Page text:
Which shunt resistor placement is best?

I came across this picture in a LinkedIn post recently.

I understand the reason behind the top two pics. The tracks are too thin to handle the current. However, I do not understand the bottom two pictures.

I want to know the following:

1. Why is the bad way, considered wrong?
2. Practically what effects will the bad way cause in the measurements?
3. Why is the good way, considered correct?

Image source: LinkedIn - "BacktoBasics: Current Shunt/Sense Resistor PCB Layouts" by Amaldev Venugopal

Probably to distribute the current over all three shunt resistors more equally. Keep in mind that those little traces connecting the pads of the shunt resistors also have resistance.

In practice, the layout choice might have a lesser impact than in the one-shunt-case above. But if you can, it's a good idea to keep things symmetrical most of the time.

You're right about the small track on the top "wrong" layout being an issue. But beyond current handling capabilities of the track, the current that is forced through there will cause some inaccuracies in the measurement due to the IR drop over the track. The kelvin connections small tracks on the inside of the current sense pads are routed that way to minimize any parasitic resistance being added to the V=IR equation. Parasitic resistances come from the component pads, solder, traces. Placing the SENSE2 escape track there adds the track resistance to the V=IR equation.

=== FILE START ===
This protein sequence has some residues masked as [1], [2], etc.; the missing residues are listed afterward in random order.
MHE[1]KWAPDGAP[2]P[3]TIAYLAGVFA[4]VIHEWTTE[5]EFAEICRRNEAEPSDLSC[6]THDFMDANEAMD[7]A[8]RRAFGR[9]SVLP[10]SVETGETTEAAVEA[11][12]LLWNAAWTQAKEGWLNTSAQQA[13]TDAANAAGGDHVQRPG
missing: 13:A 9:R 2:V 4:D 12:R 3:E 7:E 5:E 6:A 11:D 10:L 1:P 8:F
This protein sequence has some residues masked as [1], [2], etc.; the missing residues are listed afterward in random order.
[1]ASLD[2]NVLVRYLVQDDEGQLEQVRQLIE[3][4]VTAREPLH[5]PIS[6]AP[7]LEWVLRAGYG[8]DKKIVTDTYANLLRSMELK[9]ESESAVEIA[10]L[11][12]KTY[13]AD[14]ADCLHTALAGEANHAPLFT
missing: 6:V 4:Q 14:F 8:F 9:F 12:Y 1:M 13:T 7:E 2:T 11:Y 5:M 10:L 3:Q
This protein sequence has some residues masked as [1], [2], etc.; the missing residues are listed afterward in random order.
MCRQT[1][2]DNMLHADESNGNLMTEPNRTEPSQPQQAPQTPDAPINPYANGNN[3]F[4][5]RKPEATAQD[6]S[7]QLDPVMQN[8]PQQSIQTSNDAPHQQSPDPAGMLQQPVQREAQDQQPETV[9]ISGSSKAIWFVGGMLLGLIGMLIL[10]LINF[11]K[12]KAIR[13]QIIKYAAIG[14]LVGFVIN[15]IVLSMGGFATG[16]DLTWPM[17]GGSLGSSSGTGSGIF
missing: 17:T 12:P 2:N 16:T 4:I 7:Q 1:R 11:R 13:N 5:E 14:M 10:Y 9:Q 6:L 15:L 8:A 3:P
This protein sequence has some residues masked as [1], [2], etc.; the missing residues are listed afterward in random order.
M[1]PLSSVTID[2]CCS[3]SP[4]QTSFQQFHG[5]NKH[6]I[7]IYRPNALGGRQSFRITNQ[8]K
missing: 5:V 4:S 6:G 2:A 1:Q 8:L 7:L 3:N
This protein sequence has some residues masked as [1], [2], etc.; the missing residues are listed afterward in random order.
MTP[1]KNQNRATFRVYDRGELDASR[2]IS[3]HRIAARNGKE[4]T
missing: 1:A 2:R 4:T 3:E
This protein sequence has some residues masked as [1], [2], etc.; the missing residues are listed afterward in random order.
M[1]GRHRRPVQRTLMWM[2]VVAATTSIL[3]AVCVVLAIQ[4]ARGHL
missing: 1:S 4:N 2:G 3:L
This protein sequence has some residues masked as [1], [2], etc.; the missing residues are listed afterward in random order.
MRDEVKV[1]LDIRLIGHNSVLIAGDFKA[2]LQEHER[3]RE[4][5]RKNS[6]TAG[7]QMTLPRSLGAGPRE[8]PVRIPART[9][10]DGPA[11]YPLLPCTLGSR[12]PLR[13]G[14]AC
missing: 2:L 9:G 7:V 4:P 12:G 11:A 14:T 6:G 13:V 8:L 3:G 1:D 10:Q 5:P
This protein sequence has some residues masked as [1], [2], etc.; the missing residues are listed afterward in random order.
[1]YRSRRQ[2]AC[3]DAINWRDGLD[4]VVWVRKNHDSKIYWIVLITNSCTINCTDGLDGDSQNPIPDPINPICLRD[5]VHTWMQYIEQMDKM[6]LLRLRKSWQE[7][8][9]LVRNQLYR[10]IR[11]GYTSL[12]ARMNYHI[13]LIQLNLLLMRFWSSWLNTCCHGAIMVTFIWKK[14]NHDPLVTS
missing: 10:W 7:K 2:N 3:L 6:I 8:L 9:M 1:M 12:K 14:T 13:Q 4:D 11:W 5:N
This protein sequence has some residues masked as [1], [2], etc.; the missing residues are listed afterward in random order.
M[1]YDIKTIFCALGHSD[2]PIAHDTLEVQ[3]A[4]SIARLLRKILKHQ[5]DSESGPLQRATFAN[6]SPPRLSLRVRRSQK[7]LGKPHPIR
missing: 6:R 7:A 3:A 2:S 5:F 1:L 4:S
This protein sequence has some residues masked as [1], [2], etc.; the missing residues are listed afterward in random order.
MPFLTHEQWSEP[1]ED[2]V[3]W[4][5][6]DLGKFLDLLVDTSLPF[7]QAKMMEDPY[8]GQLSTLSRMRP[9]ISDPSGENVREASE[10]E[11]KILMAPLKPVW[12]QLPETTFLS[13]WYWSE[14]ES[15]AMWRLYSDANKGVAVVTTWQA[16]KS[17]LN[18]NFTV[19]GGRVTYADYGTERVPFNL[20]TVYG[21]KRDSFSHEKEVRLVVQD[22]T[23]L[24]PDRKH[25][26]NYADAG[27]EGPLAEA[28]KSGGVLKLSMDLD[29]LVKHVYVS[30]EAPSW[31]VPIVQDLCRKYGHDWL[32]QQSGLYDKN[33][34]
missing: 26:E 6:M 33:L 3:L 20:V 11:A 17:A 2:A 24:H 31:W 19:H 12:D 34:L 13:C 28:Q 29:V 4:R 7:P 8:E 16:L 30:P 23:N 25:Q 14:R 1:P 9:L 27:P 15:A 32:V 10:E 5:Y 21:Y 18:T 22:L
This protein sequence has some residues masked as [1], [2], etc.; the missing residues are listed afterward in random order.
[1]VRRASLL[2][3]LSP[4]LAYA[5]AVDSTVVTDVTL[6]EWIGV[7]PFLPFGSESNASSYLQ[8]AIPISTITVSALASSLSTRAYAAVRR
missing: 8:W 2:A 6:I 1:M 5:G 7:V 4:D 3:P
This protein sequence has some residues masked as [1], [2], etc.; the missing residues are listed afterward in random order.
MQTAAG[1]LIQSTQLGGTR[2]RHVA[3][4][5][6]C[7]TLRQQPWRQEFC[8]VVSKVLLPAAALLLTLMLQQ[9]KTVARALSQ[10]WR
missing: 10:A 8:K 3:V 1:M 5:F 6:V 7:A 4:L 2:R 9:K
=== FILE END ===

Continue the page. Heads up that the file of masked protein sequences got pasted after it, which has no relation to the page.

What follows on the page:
For the bottom "wrong" one: There is one input and output of the 3 parallel resistors. The input is split into three currents and then summed back into the total current at the output node. This node should be the best spot for your measurement. It wouldnt matter in an ideal world where traces have 0 resistance but they do.

For illustration: 1A through 3 parallel 1ohm resistors, you'd expect 333.33mV across them.

Measuring at the summing node (where the load exits): very close to 333.33mV

Moving the load to the top of the parallel resistors (like the "wrong" layout): less close to 333.33mV

As you can see, the measurements are different but I would hardly classify these as "right" and "wrong". It's a matter of how accurate you need your measurement to be.